Oh, yeah - and we saw a whale! We went by it pretty fast but I saw it come up and spout very clearly. So I did get to see a whale this weekend!

And then the best part was that when J. organizes a trip like this, one of his rules to keep people happy is that the group shares the catch. He'd tried to explain this to me early in the day, but I somehow was picturing that only working if there were multiple fish. Watching the fish being cleaned, I got my heart just set on eating fresh fish for dinner, I'd started asking the crew if there was a chance of buying one of the fish they'd caught (and that was looking like a possibility although other people had asked earlier so it was a matter of whether they had any left) - fortunately J. re-explained, while they were cleaning the fish, that when he said we share the fish, that meant even if it was just one. And at that point it was finally dawning on me how much meat there is on a fish that size.

So, yeah, I ended up coming home with this enormous filet, which I cut up into 5 pieces, each suitable for a meal for 2. First 2 I cooked this week, the other 3 went straight into the freezer. AWESOME.

winnah winnah fish fo dinner!

Maybe next time I'll catch my 1st fish in NY waters - but this was pretty darned good.

me and Mrs. Holcomb. a long long time ago on a lake in Texas. Old friend of my Texas aunt and uncle - took me under her wing one week during a summer when we spent some time visiting in Houston, and oh my did we catch some fish. I was thinking of her on Sunday. Wonderful woman.

Tuesday, October 08, 2019


I found out about Inktober when I got a group of friends together to go see Margaret Atwood at Town Hall. It was a great evening, Samantha Bee interviewed her, and their conversation was fascinating and thoroughly leavened with dry Canadian wit. Before the show, of course, everyone was pulling out their cell phones to take photos of the stage -- everyone, that is, except me (I'm still resisting the smartphone) and my friend Shari B, who pulled out a small sketchpad and a pen and proceeded to draw it!

I thought that was rather delightful and I said so - I liked her drawing, too, it was simple and clear and did a good job of showing the stage. She told me she'd been taking a drawing class that was specifically aimed at those who consider themselves artistically uninclined, and it sounded pretty interesting.

She also told me about Inktober, invented by illustrator Jake Parker. It started out as something he came up with for himself "as a challenge to improve my inking skills and develop positive drawing habits", and then people wanted to join in. I've joined a Facebook group and a Flickr group for Inktober, and I'm really enjoying it - the group participants range from people like me up to professional artists, there are doodles, there are comics, there's a woman who's doing a gorgeous noir graphic-novel presentation, there's Chicken Month, there's an alternative set of horror prompts called Shocktober, there are drawings that are silly, gorgeous, simple, elaborate - and so far I haven't seen ANYBODY say anything negative. Is it that possible this is the one set of spaces on the internet where if somebody doesn't like something they just scroll on by? Even the FB admin mentioned that today. Pretty nice, I hope I haven't just cursed it.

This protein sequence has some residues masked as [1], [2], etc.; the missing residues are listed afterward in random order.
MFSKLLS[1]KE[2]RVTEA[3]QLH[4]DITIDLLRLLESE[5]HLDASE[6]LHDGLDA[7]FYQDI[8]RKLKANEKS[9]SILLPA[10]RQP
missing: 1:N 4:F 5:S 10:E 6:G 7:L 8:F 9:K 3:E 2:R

Anyways, so far so good, I did fall one day behind during a weekend at Lake Sebago where we ate and paddled and then ate some more and then talked on into the evening all of the sudden I was just ready for bed - but I caught up tonight by reining in my tendency to throw in everything but the kitchen sink (almost literally on Day 2 when I drew a wave of trash where there are even legible labels on some of the things) and doing something simple for Frail.

No great masterpieces so far and I but I'm having fun with it and I'll be curious to see if I notice any difference in my drawing by the end of the month. If you've been following this blog for any length of time at all, you'll know that I like to art every now and then, but it's sporadic - I'm doodling all the time but this idea of sitting down and Drawing A Thing every day for 31 days is new.

That's it for the write-up - click on any photo for a slideshow view of what I've drawn

Friday, October 04, 2019

post post

Running off to the woods for a day. Here are some posts to tide you over. OK actually they're pilings. Anyways, just thought they were kind of cool. 

Tuesday, October 01, 2019

River Day!

 Hooray, Hooray, It's River Day! Elisha Cooper's lovely new picture book is in bookstores today, and he'll be making a number of appearances in the Northeast, with several in NYC, over the next few weeks.

 I've been saving this video for today - he shares a number of scenes from the book (you'll see why I'm so ridiculously over the moon about this one) and in a very sweet moment, he also talks a bit about the models for his main character. When I first got my hands on the book, one of my first reactions (naturally) was that it was really interesting and nice that the book was about a woman doing a solo paddle, when it would've been just as easy to have it be a guy, but being someone who tends to accept things at face value, I didn't really think to wonder why, but it's neat.

 Elisha's events are listed here

 And it sounds like his pre-release Sunday special event in Rhinebeck, where book sales for the day appropriately benefited Riverkeeper, was a success.

 Note: I am an employee of Scholastic, the company that is publishing this book, but this is not my job (I'm in finance in fact) - I'm just delighted with the book and want to tell everyone in the world about it!